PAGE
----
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There are vast stores of untapped human potential lying dormant in small towns across the world. Sadly, most of it stays like that - undiscovered and unexplored. The reality is that it is exceedingly difficult for these towns to attract investment and new business, and this frequently signals their slow dissolution. San Antonio in Chile, a small port town with a population of less than 100,000, however, is tapping into these valuable vaults and is growing stronger than ever before.

With a port rearing to become one of the major ports in Latin America, and the construction of the only refrigerated container factory outside of China and the first in Latin America, San Antonio is stepping firmly into the future. Constructed and operated by Maersk Container Industry (MCI) the factory is one of the first manufacturing plants in the region. Still, with a workforce more experienced in the export of raw materials and fruit, an entirely new skilled labour pool had to be created.

The Ministry of Labour initiated a training and employment programme executed by partners allowing interested San Antonians to obtain a technical or professional education, thereby creating the workers needed for the MCI plant and other companies in the region. Many of them seized the opportunity. As the largest direct employer in the area, the MCI plant sustains over a thousand people, with a goal of reaching two thousand workers in the future. For a town with one of the biggest unemployment rates in the region, that is a massive step up.

Yet, for most the road isn't easy. It takes determination and lots of hard work. Single mom, Gloria Diaz, first had to wrap her head around the idea of moving from administrative work to doing something technical. She then started her journey to become a master welder. As the sole provider for her mother and son, working during the day and studying at night was a big sacrifice, yet one she completed with flying colours. She has just been promoted from basic to intermediate welder and her family is extremely proud of her.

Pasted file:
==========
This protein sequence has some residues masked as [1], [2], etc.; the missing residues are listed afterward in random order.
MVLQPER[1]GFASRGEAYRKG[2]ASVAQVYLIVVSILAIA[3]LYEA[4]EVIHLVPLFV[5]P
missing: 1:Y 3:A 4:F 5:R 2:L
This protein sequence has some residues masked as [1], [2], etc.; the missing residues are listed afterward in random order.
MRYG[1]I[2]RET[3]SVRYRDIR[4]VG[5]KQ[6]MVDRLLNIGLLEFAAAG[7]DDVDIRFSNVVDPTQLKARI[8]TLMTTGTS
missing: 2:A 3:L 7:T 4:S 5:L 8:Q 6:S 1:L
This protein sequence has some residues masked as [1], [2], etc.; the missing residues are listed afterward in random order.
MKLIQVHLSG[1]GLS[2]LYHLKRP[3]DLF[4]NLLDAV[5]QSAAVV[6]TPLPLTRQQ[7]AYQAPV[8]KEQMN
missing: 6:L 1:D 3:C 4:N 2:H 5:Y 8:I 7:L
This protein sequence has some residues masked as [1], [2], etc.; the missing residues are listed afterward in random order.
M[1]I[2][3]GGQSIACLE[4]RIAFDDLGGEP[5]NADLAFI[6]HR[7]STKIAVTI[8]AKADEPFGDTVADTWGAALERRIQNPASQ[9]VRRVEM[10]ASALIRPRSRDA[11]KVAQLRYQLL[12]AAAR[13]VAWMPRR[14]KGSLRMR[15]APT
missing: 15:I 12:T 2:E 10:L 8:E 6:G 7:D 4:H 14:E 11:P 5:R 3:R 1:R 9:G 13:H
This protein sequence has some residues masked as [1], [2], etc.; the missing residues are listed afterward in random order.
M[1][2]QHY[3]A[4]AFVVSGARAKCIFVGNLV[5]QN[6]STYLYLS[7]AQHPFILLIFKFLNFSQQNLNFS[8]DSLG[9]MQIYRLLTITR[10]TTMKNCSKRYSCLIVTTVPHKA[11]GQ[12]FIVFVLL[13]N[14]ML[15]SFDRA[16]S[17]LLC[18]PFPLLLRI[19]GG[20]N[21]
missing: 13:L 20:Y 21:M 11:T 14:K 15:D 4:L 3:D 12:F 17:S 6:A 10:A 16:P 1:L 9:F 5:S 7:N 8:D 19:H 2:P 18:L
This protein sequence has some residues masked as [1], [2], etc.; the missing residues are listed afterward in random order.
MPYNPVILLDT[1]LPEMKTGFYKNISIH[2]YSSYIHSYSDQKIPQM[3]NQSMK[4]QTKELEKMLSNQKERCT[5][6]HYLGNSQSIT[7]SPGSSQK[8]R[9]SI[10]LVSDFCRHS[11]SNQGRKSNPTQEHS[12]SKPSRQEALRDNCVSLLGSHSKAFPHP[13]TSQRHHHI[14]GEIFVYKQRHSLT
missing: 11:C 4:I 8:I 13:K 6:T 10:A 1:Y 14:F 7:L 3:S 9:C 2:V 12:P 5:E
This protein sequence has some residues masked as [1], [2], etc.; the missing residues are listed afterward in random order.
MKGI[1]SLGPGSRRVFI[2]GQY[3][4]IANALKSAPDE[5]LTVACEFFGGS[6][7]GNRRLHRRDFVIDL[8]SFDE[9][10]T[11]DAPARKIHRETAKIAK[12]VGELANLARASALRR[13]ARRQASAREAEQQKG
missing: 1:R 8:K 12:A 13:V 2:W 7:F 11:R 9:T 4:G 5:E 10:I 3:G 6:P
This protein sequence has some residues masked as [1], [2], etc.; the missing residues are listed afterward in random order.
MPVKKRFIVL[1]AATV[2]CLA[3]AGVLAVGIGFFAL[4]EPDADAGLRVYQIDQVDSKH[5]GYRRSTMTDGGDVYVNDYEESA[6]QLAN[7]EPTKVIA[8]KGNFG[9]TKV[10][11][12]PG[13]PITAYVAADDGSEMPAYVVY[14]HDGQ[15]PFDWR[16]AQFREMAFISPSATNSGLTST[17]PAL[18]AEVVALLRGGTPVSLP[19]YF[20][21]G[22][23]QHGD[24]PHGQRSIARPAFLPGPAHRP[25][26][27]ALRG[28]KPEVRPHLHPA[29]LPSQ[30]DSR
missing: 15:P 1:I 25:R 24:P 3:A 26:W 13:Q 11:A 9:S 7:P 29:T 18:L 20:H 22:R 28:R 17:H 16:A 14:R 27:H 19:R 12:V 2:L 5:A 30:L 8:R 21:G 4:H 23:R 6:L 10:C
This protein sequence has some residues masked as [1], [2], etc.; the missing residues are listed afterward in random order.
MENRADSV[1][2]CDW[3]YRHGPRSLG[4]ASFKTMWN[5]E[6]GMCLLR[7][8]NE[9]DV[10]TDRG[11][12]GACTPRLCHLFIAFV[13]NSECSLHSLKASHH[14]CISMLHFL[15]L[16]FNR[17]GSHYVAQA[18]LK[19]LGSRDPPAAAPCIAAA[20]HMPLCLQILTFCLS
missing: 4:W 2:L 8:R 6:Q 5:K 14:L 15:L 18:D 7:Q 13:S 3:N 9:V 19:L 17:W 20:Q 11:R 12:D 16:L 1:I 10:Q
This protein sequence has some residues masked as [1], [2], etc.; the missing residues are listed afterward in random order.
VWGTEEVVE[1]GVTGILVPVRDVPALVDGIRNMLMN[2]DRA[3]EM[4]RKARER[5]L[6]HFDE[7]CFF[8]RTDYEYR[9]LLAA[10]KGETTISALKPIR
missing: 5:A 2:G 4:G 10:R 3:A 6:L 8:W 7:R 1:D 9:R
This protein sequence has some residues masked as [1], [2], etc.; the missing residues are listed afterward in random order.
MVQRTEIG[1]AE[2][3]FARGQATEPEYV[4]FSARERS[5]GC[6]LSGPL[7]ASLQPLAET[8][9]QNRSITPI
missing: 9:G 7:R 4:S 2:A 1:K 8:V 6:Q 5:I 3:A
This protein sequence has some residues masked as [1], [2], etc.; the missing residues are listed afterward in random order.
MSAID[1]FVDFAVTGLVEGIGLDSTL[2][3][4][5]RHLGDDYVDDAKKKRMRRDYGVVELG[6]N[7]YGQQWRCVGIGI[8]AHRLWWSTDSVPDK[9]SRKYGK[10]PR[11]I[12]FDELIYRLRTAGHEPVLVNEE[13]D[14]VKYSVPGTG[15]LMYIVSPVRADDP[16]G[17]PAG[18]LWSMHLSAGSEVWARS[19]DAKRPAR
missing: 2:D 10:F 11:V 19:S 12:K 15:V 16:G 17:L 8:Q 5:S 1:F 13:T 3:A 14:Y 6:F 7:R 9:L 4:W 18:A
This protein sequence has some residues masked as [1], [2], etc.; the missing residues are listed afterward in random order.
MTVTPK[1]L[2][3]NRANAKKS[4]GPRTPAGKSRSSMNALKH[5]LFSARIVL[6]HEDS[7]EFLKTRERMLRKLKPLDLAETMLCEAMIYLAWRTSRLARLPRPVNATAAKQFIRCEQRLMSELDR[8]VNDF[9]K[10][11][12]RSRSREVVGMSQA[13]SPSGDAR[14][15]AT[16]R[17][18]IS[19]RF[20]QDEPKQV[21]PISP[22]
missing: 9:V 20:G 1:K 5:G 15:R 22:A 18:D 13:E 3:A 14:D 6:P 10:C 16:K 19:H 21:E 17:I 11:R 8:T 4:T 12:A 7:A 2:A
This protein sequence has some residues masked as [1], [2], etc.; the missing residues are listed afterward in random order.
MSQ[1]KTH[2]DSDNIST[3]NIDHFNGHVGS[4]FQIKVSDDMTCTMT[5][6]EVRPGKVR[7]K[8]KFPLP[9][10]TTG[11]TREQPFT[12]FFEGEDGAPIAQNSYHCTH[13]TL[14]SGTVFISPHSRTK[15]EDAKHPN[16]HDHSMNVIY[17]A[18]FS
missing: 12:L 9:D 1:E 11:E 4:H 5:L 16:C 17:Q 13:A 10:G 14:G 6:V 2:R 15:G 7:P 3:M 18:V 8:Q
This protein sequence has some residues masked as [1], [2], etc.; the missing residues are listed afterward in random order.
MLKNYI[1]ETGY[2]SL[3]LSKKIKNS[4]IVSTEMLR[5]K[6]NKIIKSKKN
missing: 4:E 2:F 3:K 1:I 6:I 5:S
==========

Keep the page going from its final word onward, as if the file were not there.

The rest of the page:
Refreshingly, about twenty percent of the plant's employees are women; sixty percent of those previously unemployed. Production Manager José Cayon says that due to their conviction, tenacity and will to improve, women are now among the best employees on his line.

Owning a factory run by skilled and committed employees is certainly good for MCI's business. Equally important is MCI's commitment to inclusive growth, resulting in a win-win scenario for all players on the value chain - from the fruit growers, local society, the country, and of course for Maersk. Through this partnership between MCI and the town of San Antonio, the stage has been set for dedicated and driven people to succeed, realising the full potential of their town and, most importantly, themselves.